Horizontal And Vertical Scaling: Differences Simplified (2021)

Ajay Ohri


The ability to assess the increase or decrease in the resources’ performance as per the current needs is termed as Scalability. In the cloud, computing Scaling means monitoring the application needs by adding or deleting the information resources by analyzing the application performance. Scaling can be implemented in two types as per the organization’s needs: Horizontal and Vertical scaling.

It is possible in cloud computing due to the virtualization of physical resources, making it easier to move and moly the resources with ease. With scaling, the user prepares its tools to adapt to future needs and requirements efficiently. It is one of the most beneficial attributes of cloud computing. Every organization should try and implement scaling from the beginning to give a better user experience at low costs. Also, when the time comes to make certain changes in the system, if an organization has prioritized scaling initially, it helps in making the transition process to the upgraded new system quite easy.

  1. Vertical Scaling
  2. Horizontal Scaling

1. Vertical Scaling

Consider a restaurant with a fixed seating capacity. When more customers come in, they arrange more tables or seatings at the bar accordingly to accommodate all the customers comfortably. The objective is to scale the main resource that’s the restaurant’s capacity.  This is called vertical scaling. Vertical scaling is basically reconfiguring the capacity of the main server without changing the code by increasing or decreasing resources as per the requirement.

In cloud computing, it is done by adding more software, more CPUs, or more storage to the existing server to accommodate the increasing traffic. This scaling-up approach basically involves making your existing mainframe more powerful than before. The main limitation of implementing this kind of strategy is the limited growth as per the size of your server. Vertical scaling strategy does have its advantages like fewer utility costs like power or cooling and reduced administrative time as one only needs to supervise one server or less licensing fees, and that’s why it’s popular in smaller size companies.

But with limited scalability, high risk of vendor lock-in, fear of substantial server downtime, it is not one of the preferred options for growing mid-sized companies or larger companies. If the main server goes down, then you are stuck as there is no other server you can direct the traffic to. Scalability is a quality feature designed for the long run, so before choosing a horizontal and vertical scaling option, analyze your application goals thoroughly and then decide.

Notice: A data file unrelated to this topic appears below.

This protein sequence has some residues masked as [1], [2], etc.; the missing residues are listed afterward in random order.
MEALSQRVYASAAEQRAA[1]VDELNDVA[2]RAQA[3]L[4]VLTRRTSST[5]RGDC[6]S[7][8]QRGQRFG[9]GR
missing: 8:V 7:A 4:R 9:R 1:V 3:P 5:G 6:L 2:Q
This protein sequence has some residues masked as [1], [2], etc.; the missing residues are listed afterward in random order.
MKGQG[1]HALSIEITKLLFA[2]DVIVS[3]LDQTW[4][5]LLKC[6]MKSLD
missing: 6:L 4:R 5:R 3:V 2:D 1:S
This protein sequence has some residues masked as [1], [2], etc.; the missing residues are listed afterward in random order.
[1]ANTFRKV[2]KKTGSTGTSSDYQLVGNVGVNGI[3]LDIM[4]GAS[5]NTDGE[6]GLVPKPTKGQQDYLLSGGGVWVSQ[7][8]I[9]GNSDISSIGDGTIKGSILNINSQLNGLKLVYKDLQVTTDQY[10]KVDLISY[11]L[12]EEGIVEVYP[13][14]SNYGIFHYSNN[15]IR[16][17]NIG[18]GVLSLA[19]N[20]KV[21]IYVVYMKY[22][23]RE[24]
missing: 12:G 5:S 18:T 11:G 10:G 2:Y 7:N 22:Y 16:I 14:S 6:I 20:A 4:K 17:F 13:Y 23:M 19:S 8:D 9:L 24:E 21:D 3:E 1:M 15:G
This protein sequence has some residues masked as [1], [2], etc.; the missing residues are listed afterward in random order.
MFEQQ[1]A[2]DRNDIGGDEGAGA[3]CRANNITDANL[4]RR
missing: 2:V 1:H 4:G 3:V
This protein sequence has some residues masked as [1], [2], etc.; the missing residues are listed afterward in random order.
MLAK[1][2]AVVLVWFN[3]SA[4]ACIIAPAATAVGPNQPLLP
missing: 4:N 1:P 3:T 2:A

2. Horizontal Scaling

Now consider the same restaurant with fixed seating capacity. Still, the restaurant’s demand is so high every day that it gets difficult to accommodate customers comfortably. So to serve the customers better and maintain restaurant credibility, you buy the next-door shop as well and accommodate your customers efficiently. Thus, you are handling customer traffic by adding one more space. This is called Horizontal scaling. In cloud computing, It means distributing the load efficiently to more than one server to reduce the responsibility of one server.

By adding more machines to your existing resources, it helps in managing increasing requests and demands. In this, we do not change the capacity or configuration of the existing server, but we add more nodes to it to relieve some load off it. With two or more servers, you never have to worry about increasing traffic load. As it’s much easier to upgrade smaller systems, this scaling-out approach involves more efficient use of the systems.

Also, any issues or faults in systems can be easily identified and rectified in a faster way under this strategy. Even though under horizontal scaling, you may have to incur extra server implementation,  utility costs, infrastructure designing costs but overall, between horizontal and vertical scaling, if possible, it’s a much better option than vertical scaling.

Horizontal scaling is more widely used than vertical scaling as costs incurred in the implementation of the new machine are always less as compared to scaling up. Also, with horizontal scaling, you don’t have to worry about hardware capacity getting used up fully. Even though performance is higher with vertical scaling due to upgraded hardware, but the problem is that only limited upgrade as per the size of the server is available, and implementation of new hardware takes too much time.

The difference between horizontal and vertical scaling is all dependent on the growth requirements of organizations. Hence, when faster growth is the need, then vertical scaling is not always the best option. 


Most of the organizations fail to implement scalability as they don’t see the current requirement of the same. But what these organizations fail to recognize is that prevention is always better than cure. Adopting a scalability model today would give them an edge above their competitors in this dynamically changing environment. Deciding Horizontal or vertical scaling is a user’s choice as per their needs, but the requirement is to implement at least one of them. 

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